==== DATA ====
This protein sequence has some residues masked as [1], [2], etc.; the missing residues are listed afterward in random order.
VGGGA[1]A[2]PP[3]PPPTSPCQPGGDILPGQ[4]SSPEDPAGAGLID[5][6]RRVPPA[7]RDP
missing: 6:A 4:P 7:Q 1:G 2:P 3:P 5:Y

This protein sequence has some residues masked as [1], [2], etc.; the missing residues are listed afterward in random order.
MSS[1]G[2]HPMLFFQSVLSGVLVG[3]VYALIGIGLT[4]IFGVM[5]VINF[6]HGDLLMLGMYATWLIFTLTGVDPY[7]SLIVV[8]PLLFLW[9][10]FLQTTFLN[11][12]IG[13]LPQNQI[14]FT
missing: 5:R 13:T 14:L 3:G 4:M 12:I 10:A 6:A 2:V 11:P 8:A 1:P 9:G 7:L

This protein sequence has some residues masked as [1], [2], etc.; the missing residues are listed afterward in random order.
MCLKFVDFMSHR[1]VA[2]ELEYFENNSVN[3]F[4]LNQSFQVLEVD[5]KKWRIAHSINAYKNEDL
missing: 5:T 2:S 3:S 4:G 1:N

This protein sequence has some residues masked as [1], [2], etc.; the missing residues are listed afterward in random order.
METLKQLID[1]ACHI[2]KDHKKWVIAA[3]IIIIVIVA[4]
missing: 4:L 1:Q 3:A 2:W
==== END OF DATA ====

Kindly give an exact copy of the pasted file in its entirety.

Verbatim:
This protein sequence has some residues masked as [1], [2], etc.; the missing residues are listed afterward in random order.
VGGGA[1]A[2]PP[3]PPPTSPCQPGGDILPGQ[4]SSPEDPAGAGLID[5][6]RRVPPA[7]RDP
missing: 6:A 4:P 7:Q 1:G 2:P 3:P 5:Y

This protein sequence has some residues masked as [1], [2], etc.; the missing residues are listed afterward in random order.
MSS[1]G[2]HPMLFFQSVLSGVLVG[3]VYALIGIGLT[4]IFGVM[5]VINF[6]HGDLLMLGMYATWLIFTLTGVDPY[7]SLIVV[8]PLLFLW[9][10]FLQTTFLN[11][12]IG[13]LPQNQI[14]FT
missing: 5:R 13:T 14:L 3:G 4:M 12:I 10:A 6:A 2:V 11:P 8:A 1:P 9:G 7:L

This protein sequence has some residues masked as [1], [2], etc.; the missing residues are listed afterward in random order.
MCLKFVDFMSHR[1]VA[2]ELEYFENNSVN[3]F[4]LNQSFQVLEVD[5]KKWRIAHSINAYKNEDL
missing: 5:T 2:S 3:S 4:G 1:N

This protein sequence has some residues masked as [1], [2], etc.; the missing residues are listed afterward in random order.
METLKQLID[1]ACHI[2]KDHKKWVIAA[3]IIIIVIVA[4]
missing: 4:L 1:Q 3:A 2:W